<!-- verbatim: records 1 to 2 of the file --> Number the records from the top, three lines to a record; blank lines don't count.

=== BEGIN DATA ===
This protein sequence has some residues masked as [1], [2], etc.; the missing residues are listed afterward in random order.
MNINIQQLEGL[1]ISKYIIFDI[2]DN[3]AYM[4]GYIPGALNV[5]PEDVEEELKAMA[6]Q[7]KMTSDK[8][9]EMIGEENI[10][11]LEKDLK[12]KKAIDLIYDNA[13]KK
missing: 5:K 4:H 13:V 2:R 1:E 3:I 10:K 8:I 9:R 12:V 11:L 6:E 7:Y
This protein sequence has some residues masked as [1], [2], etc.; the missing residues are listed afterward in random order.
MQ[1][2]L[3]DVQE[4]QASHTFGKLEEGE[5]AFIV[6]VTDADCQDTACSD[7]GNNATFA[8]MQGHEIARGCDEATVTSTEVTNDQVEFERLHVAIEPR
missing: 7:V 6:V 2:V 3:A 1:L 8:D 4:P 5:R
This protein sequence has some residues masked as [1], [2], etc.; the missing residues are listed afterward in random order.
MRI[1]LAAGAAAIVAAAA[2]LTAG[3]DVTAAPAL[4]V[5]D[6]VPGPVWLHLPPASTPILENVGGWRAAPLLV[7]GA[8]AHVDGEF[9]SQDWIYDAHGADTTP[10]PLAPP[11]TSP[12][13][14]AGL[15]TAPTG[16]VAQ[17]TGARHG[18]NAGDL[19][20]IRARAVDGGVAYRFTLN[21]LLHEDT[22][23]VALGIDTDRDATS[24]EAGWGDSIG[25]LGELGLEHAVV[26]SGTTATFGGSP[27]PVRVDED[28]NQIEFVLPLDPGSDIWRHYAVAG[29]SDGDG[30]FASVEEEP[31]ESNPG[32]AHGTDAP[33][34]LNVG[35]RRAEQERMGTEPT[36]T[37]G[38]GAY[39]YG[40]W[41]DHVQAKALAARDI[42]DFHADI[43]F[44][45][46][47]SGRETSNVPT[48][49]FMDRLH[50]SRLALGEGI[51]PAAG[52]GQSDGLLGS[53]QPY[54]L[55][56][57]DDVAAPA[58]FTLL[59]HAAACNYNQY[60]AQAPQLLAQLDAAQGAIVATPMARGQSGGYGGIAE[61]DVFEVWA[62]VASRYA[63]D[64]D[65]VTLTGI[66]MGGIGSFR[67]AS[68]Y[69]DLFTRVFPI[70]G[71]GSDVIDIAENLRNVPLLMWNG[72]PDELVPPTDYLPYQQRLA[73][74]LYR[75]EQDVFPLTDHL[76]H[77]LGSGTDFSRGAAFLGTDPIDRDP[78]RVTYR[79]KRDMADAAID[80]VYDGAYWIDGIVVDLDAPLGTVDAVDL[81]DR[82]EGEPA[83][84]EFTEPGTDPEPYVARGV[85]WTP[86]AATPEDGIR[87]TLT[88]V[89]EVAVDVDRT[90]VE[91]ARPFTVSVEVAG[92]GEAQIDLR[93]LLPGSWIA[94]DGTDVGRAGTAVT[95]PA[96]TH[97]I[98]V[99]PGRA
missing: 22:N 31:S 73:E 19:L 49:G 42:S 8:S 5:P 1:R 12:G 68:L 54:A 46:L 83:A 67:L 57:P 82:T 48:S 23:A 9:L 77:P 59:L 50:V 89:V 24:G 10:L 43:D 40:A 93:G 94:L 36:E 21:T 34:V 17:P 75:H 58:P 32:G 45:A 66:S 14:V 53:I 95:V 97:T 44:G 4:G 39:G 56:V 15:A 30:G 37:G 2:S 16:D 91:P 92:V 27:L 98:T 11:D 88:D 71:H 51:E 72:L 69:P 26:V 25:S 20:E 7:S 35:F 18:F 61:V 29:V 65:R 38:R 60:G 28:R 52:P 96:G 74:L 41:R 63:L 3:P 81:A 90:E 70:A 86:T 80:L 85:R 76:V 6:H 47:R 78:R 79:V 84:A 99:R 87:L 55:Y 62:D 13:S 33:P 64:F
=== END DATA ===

This protein sequence has some residues masked as [1], [2], etc.; the missing residues are listed afterward in random order.
MNINIQQLEGL[1]ISKYIIFDI[2]DN[3]AYM[4]GYIPGALNV[5]PEDVEEELKAMA[6]Q[7]KMTSDK[8][9]EMIGEENI[10][11]LEKDLK[12]KKAIDLIYDNA[13]KK
missing: 5:K 4:H 13:V 2:R 1:E 3:I 10:K 8:I 9:R 12:V 11:L 6:E 7:Y
This protein sequence has some residues masked as [1], [2], etc.; the missing residues are listed afterward in random order.
MQ[1][2]L[3]DVQE[4]QASHTFGKLEEGE[5]AFIV[6]VTDADCQDTACSD[7]GNNATFA[8]MQGHEIARGCDEATVTSTEVTNDQVEFERLHVAIEPR
missing: 7:V 6:V 2:V 3:A 1:L 8:D 4:P 5:R